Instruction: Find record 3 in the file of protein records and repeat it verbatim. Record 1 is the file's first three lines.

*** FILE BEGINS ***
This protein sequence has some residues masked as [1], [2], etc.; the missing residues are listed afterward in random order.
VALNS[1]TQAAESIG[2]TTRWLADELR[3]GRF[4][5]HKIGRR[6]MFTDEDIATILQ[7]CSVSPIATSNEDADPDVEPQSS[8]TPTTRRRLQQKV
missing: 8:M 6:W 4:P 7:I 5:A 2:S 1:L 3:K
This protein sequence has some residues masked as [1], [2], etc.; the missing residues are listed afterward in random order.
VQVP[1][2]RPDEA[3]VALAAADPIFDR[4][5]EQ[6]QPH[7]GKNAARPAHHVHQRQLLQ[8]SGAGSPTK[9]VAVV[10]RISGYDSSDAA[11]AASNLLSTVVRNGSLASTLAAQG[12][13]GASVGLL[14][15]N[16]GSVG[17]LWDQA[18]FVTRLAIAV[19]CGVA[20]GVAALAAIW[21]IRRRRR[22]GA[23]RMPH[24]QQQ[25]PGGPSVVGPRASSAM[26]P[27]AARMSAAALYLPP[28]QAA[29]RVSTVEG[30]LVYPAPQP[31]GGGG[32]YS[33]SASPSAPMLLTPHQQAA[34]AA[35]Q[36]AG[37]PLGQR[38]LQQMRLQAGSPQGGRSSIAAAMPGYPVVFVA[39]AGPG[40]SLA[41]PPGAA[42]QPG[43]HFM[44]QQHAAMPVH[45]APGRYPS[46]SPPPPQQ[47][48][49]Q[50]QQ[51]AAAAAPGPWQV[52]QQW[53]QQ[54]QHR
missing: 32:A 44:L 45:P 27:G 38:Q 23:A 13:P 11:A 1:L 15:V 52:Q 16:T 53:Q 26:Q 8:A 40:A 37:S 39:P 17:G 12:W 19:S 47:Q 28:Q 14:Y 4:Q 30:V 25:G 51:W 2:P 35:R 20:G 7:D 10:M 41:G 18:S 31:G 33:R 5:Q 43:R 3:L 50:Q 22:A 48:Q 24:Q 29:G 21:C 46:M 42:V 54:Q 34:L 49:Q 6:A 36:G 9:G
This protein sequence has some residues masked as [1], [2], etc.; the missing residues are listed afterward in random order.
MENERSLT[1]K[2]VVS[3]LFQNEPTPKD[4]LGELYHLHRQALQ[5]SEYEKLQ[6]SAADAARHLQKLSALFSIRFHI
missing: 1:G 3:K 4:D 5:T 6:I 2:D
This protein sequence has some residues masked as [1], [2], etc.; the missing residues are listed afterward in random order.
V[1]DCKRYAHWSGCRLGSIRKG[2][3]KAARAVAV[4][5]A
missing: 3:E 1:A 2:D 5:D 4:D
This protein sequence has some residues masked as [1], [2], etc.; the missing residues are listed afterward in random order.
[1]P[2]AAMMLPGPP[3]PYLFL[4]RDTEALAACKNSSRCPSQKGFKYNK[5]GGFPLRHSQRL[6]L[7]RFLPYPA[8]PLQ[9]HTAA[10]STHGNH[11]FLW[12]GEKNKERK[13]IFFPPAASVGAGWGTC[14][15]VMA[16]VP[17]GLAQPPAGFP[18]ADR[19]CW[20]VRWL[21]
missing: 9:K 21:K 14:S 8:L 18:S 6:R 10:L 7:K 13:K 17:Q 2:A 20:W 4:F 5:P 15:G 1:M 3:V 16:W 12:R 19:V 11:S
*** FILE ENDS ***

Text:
This protein sequence has some residues masked as [1], [2], etc.; the missing residues are listed afterward in random order.
MENERSLT[1]K[2]VVS[3]LFQNEPTPKD[4]LGELYHLHRQALQ[5]SEYEKLQ[6]SAADAARHLQKLSALFSIRFHI
missing: 1:G 3:K 4:D 5:T 6:I 2:D